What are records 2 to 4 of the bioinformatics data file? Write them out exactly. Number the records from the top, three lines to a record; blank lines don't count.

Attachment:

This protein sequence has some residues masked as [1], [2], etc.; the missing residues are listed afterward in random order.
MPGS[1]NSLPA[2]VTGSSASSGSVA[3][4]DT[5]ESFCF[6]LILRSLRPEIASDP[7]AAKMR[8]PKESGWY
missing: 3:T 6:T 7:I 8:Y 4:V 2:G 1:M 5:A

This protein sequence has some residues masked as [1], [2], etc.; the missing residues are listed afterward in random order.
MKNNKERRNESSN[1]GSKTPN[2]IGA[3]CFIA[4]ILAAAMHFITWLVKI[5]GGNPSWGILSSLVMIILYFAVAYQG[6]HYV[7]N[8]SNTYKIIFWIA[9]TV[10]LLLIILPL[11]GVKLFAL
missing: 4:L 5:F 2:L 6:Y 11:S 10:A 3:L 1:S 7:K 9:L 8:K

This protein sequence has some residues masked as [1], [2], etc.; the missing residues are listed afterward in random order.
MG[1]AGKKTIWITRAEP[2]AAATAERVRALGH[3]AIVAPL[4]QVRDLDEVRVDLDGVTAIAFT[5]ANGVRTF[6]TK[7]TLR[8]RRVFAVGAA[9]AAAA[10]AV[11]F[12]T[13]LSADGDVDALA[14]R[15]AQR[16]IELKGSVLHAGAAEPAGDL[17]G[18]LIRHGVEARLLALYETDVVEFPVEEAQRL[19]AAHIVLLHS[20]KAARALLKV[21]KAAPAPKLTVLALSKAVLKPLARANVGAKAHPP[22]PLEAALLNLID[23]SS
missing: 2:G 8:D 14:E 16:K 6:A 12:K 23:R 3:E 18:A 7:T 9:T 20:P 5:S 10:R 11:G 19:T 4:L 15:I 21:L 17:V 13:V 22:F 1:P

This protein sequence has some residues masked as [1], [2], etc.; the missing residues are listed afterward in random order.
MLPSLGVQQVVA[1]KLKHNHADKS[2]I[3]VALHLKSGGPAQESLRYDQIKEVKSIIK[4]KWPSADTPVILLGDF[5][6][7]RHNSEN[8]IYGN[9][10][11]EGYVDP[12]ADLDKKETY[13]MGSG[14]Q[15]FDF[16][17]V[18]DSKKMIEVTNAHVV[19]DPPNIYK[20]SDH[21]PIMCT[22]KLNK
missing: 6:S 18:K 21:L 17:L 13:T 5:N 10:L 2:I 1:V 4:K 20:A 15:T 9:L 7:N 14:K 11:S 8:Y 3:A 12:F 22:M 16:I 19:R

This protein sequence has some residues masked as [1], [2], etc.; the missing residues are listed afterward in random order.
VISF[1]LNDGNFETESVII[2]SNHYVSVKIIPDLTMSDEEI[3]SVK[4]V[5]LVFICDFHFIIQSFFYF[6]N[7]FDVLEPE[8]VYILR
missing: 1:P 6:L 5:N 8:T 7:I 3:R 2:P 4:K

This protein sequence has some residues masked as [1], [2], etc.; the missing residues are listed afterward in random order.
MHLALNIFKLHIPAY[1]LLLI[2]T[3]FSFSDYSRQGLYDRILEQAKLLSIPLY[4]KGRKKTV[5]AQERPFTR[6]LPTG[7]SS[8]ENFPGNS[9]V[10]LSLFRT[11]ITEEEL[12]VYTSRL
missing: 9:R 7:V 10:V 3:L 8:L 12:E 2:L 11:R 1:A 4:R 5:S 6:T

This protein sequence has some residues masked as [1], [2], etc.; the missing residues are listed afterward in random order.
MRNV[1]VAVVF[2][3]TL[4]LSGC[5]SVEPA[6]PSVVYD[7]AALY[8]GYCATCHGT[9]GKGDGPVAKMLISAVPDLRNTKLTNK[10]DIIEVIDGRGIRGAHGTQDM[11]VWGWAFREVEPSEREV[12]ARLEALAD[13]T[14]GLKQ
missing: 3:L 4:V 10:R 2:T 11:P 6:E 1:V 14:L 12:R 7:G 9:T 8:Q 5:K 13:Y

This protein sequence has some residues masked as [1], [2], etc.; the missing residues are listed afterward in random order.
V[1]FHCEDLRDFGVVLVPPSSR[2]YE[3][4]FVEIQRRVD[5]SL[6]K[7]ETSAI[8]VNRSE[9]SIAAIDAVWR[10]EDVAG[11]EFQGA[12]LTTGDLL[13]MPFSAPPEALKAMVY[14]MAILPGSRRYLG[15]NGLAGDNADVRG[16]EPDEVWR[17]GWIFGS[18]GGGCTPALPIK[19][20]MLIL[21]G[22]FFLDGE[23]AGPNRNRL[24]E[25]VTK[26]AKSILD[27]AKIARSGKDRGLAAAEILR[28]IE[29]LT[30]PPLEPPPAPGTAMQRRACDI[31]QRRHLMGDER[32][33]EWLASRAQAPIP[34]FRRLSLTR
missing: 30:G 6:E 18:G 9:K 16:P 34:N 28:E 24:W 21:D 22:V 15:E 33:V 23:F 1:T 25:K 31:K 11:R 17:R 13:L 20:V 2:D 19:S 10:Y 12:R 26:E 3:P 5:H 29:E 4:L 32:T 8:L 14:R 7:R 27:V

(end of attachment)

This protein sequence has some residues masked as [1], [2], etc.; the missing residues are listed afterward in random order.
MKNNKERRNESSN[1]GSKTPN[2]IGA[3]CFIA[4]ILAAAMHFITWLVKI[5]GGNPSWGILSSLVMIILYFAVAYQG[6]HYV[7]N[8]SNTYKIIFWIA[9]TV[10]LLLIILPL[11]GVKLFAL
missing: 4:L 5:F 2:L 6:Y 11:S 10:A 3:L 1:S 7:K 9:L 8:K

This protein sequence has some residues masked as [1], [2], etc.; the missing residues are listed afterward in random order.
MG[1]AGKKTIWITRAEP[2]AAATAERVRALGH[3]AIVAPL[4]QVRDLDEVRVDLDGVTAIAFT[5]ANGVRTF[6]TK[7]TLR[8]RRVFAVGAA[9]AAAA[10]AV[11]F[12]T[13]LSADGDVDALA[14]R[15]AQR[16]IELKGSVLHAGAAEPAGDL[17]G[18]LIRHGVEARLLALYETDVVEFPVEEAQRL[19]AAHIVLLHS[20]KAARALLKV[21]KAAPAPKLTVLALSKAVLKPLARANVGAKAHPP[22]PLEAALLNLID[23]SS
missing: 2:G 8:D 14:E 16:K 6:A 12:K 23:R 3:E 18:A 7:T 9:T 20:P 5:S 10:R 11:G 19:T 4:L 15:I 21:L 17:V 13:V 22:F 1:P

This protein sequence has some residues masked as [1], [2], etc.; the missing residues are listed afterward in random order.
MLPSLGVQQVVA[1]KLKHNHADKS[2]I[3]VALHLKSGGPAQESLRYDQIKEVKSIIK[4]KWPSADTPVILLGDF[5][6][7]RHNSEN[8]IYGN[9][10][11]EGYVDP[12]ADLDKKETY[13]MGSG[14]Q[15]FDF[16][17]V[18]DSKKMIEVTNAHVV[19]DPPNIYK[20]SDH[21]PIMCT[22]KLNK
missing: 6:S 18:K 21:L 17:L 13:T 5:N 10:L 2:I 1:V 4:K 20:A 15:T 9:L 7:N 14:K 11:S 8:Y 3:A 12:F 22:M 16:I 19:R